I met late professor T.N. Srinivasan (popularly known as TN) a couple of months before he passed away in November 2018. Despite his original contributions to trade theory, development economics, inequality and poverty, he never won the Nobel in economics. His colleague at Yale had once remarked that TN would get not one but two Nobels. I was too much in awe of TN to ask this question but my friend asked him directly if he could think of an Indian economist who might win the Nobel for economics in the near future. He said, “Abhijit but not so soon”. He was right but not entirely.
After studying at University of Calcutta, Abhijit Banerjee went to Jawaharlal Nehru University and Harvard, where he completed his doctoral research. He then took up faculty positions at Princeton and in quick succession at Harvard and later at MIT, where he is the Ford Foundation international professor of economics.
He is that rare economist who moves effortlessly from abstruse aspects of information theory to applied microeconomics in different regions of the developing world. Although highly regarded in all fields that he has worked in, he (along with Esther Duflo and Michael Kremer) is best known for pioneering research in formulating, refining and extending randomised control trials (RCTs) to understand and shed light on alleviation of global poverty. He and Duflo set up the Poverty Action Lab at MIT in 2003, which later became the Abdul Latif Jameel Poverty Action Lab. This network has engaged in impact evaluation, policy outreach and capacity building in 81 countries.
What is an RCT? Borrowing an example from Abhijit’s research, take an experiment to examine the impact of textbooks on students’ test scores. The textbook is distributed to half the class randomly on a certain day. Say, six months later, a test is held and students are graded. If the score of the treatment group—the students who got the textbook—is higher than that of those who did not, it is valid to infer that the higher score is due to the textbook. Neither textbook distribution nor adding teachers improved the performance of the students. The failure of these two variables to influence the results is neither interesting nor surprising. However, scant attention is given to teacher absenteeism, which is rampant in rural schools.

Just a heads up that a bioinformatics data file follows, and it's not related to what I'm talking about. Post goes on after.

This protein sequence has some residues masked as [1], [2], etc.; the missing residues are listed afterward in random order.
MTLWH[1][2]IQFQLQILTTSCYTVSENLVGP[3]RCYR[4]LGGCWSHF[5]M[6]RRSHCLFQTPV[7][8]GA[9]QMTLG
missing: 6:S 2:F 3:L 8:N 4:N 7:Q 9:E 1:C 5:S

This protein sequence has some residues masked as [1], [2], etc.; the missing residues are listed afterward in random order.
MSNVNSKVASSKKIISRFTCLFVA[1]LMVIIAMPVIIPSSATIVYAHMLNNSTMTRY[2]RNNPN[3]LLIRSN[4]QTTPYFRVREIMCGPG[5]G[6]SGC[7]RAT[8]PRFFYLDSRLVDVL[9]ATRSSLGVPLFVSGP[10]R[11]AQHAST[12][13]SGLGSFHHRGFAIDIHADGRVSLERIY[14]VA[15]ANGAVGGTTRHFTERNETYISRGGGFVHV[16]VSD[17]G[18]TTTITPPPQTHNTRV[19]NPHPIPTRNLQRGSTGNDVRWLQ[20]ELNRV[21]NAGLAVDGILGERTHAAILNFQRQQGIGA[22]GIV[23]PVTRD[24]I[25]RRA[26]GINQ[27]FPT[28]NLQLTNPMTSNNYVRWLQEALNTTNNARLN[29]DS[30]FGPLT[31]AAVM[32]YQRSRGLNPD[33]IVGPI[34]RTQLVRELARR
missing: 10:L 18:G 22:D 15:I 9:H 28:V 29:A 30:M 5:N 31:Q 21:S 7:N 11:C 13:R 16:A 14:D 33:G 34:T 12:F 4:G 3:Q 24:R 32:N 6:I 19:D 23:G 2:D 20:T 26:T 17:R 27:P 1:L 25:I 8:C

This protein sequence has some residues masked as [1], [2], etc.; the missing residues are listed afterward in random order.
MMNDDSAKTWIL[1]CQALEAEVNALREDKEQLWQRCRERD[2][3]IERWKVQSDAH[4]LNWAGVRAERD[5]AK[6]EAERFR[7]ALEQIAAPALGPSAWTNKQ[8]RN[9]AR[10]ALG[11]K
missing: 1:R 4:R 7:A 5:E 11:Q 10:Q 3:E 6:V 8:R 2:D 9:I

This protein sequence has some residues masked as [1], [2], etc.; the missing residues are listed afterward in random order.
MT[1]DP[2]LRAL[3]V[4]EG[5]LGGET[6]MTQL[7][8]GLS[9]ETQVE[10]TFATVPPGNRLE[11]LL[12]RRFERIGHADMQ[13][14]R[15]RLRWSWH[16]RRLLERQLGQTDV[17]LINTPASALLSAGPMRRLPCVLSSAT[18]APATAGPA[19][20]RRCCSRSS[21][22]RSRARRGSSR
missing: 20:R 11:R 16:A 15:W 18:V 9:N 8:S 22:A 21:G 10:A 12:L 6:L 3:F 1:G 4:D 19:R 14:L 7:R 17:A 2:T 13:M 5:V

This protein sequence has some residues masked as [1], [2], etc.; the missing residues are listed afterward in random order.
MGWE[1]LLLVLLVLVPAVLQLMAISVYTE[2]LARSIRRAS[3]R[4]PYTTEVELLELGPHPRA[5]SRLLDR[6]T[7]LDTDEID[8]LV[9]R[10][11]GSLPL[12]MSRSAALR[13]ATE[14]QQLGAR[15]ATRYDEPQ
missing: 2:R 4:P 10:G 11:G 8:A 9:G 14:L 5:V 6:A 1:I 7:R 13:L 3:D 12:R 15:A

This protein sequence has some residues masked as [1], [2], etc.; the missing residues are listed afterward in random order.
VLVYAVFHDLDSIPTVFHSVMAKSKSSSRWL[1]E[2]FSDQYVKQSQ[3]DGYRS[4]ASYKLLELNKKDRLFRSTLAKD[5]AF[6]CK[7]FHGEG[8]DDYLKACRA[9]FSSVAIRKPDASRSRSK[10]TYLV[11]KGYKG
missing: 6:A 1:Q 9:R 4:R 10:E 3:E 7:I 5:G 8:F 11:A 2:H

Another widely cited example is the randomised evaluation of a group-lending microcredit programme in Hyderabad. A lender worked in 52 randomly selected neighbourhoods, leading to an 8.4 percentage point increase in take-up of microcredit. Small business investments and profits of pre-existing businesses increased, but consumption did not significantly grow. Two years later, after control areas had gained access to microcredit, but households in the treatment area had borrowed for longer and in larger amounts, very few significant differences persisted. But whether these findings are generalisable to other contexts is doubtful. So the verdict that microcredit is not the miracle it is claimed to be seems doubtful.
Is RCT the magic wand it is widely believed to be? Multilateral agencies, governments and donors were quick to embrace it as it offered a simple tool to assess policy impact. It is not uncommon to get seduced by the charms of RCTs if you are not aware of their limitations.
Angus Deaton, another Nobel laureate, made a succinct appraisal of RCTs. Consider hypertension. There are two different drugs that improve the condition. In clinical trials, one performs better than the other on average. However, management of hypertension may be more difficult in some cases and thus, a drug that is more effective on average may not be in those instances. So, while it is useful to know which drug is better on average, it is not so helpful where specific treatment is required.
Failure of the two educational experiments is attributed to limited learning of the students. Instead of relying on this ex-post observation, it would have been more helpful to embed these experiments in a theory of learning. There are also serious concerns about the spillover effects of an experiment in one village. By word of mouth, good practices may spread to the control group and neighbouring villages, compounding the difficulty of attribution to an intervention. Scaling up may depend on how an intervention is implemented and the context. Macro interventions (such as interest rate reductions to revive the Indian economy), however, are not amenable to RCT as there is no control group.
These comments are not meant to denigrate Abhijit’s highly original and pathbreaking research. He is a worthy recipient of the Nobel. The claim, however,that RCTs have saved millions from abject poverty is exaggerated, if not misleading.
(The author is [Hon.] Professorial Research Fellow, Global Development Institute, Manchester. Views are personal.)